I wrote this poem last year, but given my recent posts on why and how we raise and eat our chooks, as well as other sustainable homely practices, I thought I’d share it here. Warning – this is not intended to be scholarly – it’s an ’emoticons off’ rant.

A rant, or
F*&king stupid people f*&king up our world not an ounce of sense or personal responsibility wanting to own dogs & cats but not allow productive small animals like chickens stupid pointless people need to f*&k off now turning me into a bloody misanthrope when I really want to like people (that is not the poem).
16 July 2009

It started with 3 chickens
3 clucking
egg-laying
bug & weed-eating
fertilising chickens
in one suburban
backyard.

They cost her 7 dollars apiece
and gave her
2169 eggs
in their pleasant quarter-acre lives
worth a conservative 1100 dollars
leaving her 1079 dollars to spend
on organic fruit
she wasn’t already growing in her own
backyard.

The chickens
meant she needed no
pesticides
no herbicides
& needn’t pay for any
fertilisers for the food she was growing
in her own
backyard.

She called the chickens
John, Deere, and Tractor.

Over the fence lived
a couple with a dog
a bright green lawn
a 4 wheel drive
a sedan
roses and no food growing
in their
backyard.

The husband worked
for agri-business
who’d been stung
when their bagged spinach product
killed four
left 35 with
acute kidney failure
due to e coli contamination
in their Salinas Valley
industrial scale
vegetable fields.

So clutching his values
his greed and his fear
he sat in his boardroom
and agreed
that a scorched earth strategy
was the only way
to ensure that he
and all his successors
could live in good conscience
that they would never again
be held liable
for what was contracted
from once-living products
now wrapped in sterile plastic
in somebody’s
fridge.

And so
if a squirrel ran along the edge of a field
everything within 10 metres
had to be
razed
eliminated
scorched
including
the pest-deterring
coriander
planted by the organic grower
in the next
field.

And then he went home
and he heard a strange sound
not really unpleasant
but definitely
indubitably
belonging to
something un-hygienic
in somebody else’s
backyard.

He peered over the fence
and stared in shock/rage
at John, Deer and Tractor.
3 clucking chickens
alive, eating and shitting
in the neighbour’s
backyard.

It didn’t take long
to garner the cries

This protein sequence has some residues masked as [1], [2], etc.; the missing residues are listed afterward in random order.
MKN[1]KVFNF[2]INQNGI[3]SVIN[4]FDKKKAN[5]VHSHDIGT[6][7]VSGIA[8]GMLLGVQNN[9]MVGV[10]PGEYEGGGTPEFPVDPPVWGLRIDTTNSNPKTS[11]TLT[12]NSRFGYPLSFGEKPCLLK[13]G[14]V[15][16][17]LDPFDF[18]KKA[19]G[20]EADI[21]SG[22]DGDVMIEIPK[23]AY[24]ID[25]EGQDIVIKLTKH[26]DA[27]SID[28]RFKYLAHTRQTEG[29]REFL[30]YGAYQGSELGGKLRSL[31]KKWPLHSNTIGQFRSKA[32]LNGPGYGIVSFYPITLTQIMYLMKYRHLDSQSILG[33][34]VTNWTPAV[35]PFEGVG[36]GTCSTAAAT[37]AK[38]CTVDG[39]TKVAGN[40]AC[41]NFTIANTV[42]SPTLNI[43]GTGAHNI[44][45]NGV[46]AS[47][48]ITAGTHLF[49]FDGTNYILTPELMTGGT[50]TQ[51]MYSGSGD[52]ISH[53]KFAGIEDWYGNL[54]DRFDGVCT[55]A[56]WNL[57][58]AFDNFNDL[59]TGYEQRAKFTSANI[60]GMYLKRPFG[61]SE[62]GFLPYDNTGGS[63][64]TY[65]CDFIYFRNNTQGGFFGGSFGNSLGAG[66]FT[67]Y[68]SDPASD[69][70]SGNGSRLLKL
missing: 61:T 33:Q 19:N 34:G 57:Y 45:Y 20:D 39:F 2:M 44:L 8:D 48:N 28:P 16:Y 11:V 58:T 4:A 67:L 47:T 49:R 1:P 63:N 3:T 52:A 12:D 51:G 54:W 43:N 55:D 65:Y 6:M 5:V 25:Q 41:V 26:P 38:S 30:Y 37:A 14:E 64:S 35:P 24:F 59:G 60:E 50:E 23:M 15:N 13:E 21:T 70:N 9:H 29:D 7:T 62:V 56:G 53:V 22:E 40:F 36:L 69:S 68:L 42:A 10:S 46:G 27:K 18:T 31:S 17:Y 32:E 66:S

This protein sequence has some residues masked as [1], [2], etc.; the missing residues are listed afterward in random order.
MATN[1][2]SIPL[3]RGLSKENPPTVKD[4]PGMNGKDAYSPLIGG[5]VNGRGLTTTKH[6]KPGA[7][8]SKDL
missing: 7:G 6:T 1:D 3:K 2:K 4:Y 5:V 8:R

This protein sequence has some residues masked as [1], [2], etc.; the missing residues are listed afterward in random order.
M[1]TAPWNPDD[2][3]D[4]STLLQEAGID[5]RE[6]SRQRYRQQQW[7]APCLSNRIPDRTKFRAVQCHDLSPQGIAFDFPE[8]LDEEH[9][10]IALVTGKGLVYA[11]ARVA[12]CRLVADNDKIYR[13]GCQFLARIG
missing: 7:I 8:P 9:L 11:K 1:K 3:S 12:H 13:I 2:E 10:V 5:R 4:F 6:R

of the neighbourhood association
who contacted the council
who knocked on the door
of the woman with chickens
in her
backyard.

This will not do
they said
you must be rid of these animals
who have no place in the suburbs
if you want to have livestock
move to a
farm.

Your chickens
they said
are unsanitary
unnecessary
and a temptation to
the dogs
in others’
backyards.

And by the way
you must stop dumping your food waste
in that bin up the back
it attracts rats
and foxes and possums
in droves
and your grey water system
well it just won’t do
it contaminates all of those vegies
you grow
here in this outrageously
farm-like
backyard.

You must buy food that
we know is safe
you can get it at Coles
where it has been sprayed with
47 chemicals to ensure its
sterility
and bagged in clear plastic
so you can see it is safe
though you must wash it at home
just to be sure
it hasn’t been tainted somewhere
along the industrial line
by some unhygienic worker
who probably looks and acts
a lot like you and your
unsanitary
backyard.

Feminists Don’t Have to Eat Fast Food

Peggy Orenstein’s recent New York Times article ‘The Femivore’s Dilemma’ really struck a chord with feminists across the internets. In the last couple days I’ve seen the term ‘femivore’ (which Orenstein says is a combination of feminist and locavore) defined as everything from sapphic to misogynist cannibalism, and I’d have to agree that it’s an unfortunate coining etymologically speaking.

Orenstein’s concept of femivores arises from her friends who are raising their own chooks, and from Shannon Hayes’ book Radical Homemakers, that is, strong, intelligent women (and men, as it turns out) who are choosing to produce food in their own backyards as a way of nurturing themselves, their families and the planet. Unsurprisingly, there have been a number of negative responses to the idea that it is only women who are involved in the locavore movement, or indeed ‘downshifting’, ‘voluntary simplicity’, Slow Food or any other version of ‘slower’, less consumerist lifestyles.

It seems there are three primary threads then that require unravelling: gender, class, and sustainability. On gender, the most compelling argument for home food production and locavorism as intrinsically tied to feminist practice is that women are still by far the majority of the world’s domestic labour force. Before anyone starts yelling ‘my husband does most of the cooking’ (and to wit, my own partner is a regular and good cook, does most of our laundry, and is a passionate home gardener), I am not suggesting that men don’t do these things, but according to the Australian Bureau of Statistics, Australian women in fact still do two and a half times more food preparation and cleaning up than men,whether they work outside the home or not.

One of ecofeminism’s claims is essentially that the patriarchy got us into this unsustainable capitalist mess, and feminism might just be able to get us out of it. Julia Russell puts it quite plainly in ‘The Evolution of an Ecofeminist’: ‘I call it the politics of life-style and I think it is a distinctly feminine politics in that it is both inner and universal, personal and all-inclusive. It is based on the understanding that lasting societal transformation begins with and rests on transformations of the individual.’